Firewatch’s Allure to Escape to the Outdoors

If you’ve come to The Game Bolt before, you may or may not have noticed that the staff here likes video games. I love technology, most of the time, and I love the innovation, creativity, and heart and soul that’s put into different machinations and models. I played Firewatch, Campo Santo’s dope debut title, on the PlayStation 4, a technological thing that I have to use indoors, with electricity, in a room with a roof on it. Firewatch is set in Wyoming, as you play Henry, who takes up a job as a forest ranger for a summer, as he may or may not be looking to escape from some of his current problems.

Gosh darn it I wanted to follow suit.

To tee off, let us get realistic: everyone has problems. Even Jay-Z has a whole host of problems, (but a bitch ain’t one), and he’s Jay-friggin’ Z. It was very easy to understand why Henry wanted to run away from life’s many complications, as they seemed insurmountable. I don’t have the same problems as Henry does, but I immediately understood why he wanted to take a job in the wilderness. His home reminded him of an immense failure, his love ones were all but gone, he may or may not have begun to develop a drinking problem, and he tried to get away from all those things. We do it all the time. Mess up big time at work before lunch? You’ve probably taken a walk around the block to cool your head. Bomb an important term paper? Binging on Netflix or video games can relieve the pain. Attempting to escape your problems is such an alluring temptation, but I wouldn’t be so quick to write it off as an unhealthy lure.

Look at all those electrical plugs that aren’t there!

While I love technology, I also feel comfortable in my own head. I don’t always need the latest game or television show to suck me in and strangle my attention. It’s great to walk around and just process what’s going on in my brain. De-compressing from my own work day, thinking about what I have to do when I get home, and just day dreaming in general lets me feel empowered and relaxed.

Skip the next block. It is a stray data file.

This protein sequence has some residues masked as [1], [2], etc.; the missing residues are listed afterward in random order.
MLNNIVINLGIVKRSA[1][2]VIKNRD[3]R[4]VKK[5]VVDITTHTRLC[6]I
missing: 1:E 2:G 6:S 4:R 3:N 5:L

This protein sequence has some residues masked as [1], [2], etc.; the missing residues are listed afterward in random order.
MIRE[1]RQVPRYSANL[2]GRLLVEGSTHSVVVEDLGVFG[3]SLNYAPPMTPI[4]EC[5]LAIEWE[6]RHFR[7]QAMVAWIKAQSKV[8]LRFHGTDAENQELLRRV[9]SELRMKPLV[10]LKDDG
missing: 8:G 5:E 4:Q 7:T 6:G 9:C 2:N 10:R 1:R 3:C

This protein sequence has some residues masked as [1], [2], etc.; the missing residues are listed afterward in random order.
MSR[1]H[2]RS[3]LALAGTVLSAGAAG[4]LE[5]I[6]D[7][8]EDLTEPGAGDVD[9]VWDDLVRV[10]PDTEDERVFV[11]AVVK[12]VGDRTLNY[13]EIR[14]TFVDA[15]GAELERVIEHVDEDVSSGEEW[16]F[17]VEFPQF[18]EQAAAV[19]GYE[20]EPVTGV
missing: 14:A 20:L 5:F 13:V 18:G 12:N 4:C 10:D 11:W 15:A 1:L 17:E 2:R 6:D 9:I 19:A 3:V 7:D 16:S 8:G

That’s what I imagine me doing if I was in Henry’s position. Imagine walking the clean, beautiful forests of Wyoming, passing a grove flush with color, or coming across beautiful cliffside vistas. Take a second to think about swimming in Jonesy Lake, or camping out in Camp Arapahoe. I love physical activity, and while I’m not an outdoorsman like Ron Swanson, I can appreciate a nice ole’ clean meadow.

Isolation can be beautiful

I also hate my phone. It’s always on, overheated, I get sh*% if I turn it off for prolonged periods of time, and it’s an iPhone 4S, which serves as a painful reminder of my frugality. My phone is symbolic of a bigger, more prevalent problem I think is present in today’s society, and that’s taking a break from interconnectivity that has become a necessity. We always have to be checking our emails, even when we are away from work, indulging in our next touch screen addiction, or just scrolling through our Snapchat history.

I’d love, even if just for a week, to go back in time to 1989 and take a job as a forest ranger, watching fires and drinking beers while decompressing my ever racing mind. If I don’t soon, I’m going to turn my high tech 4S “sarcasm intended” into a lovely pile of electronic tinder.


Liam Crossey is the Executive Editor of Features for The Game Bolt. Follow him on Twitter  for too many retweets.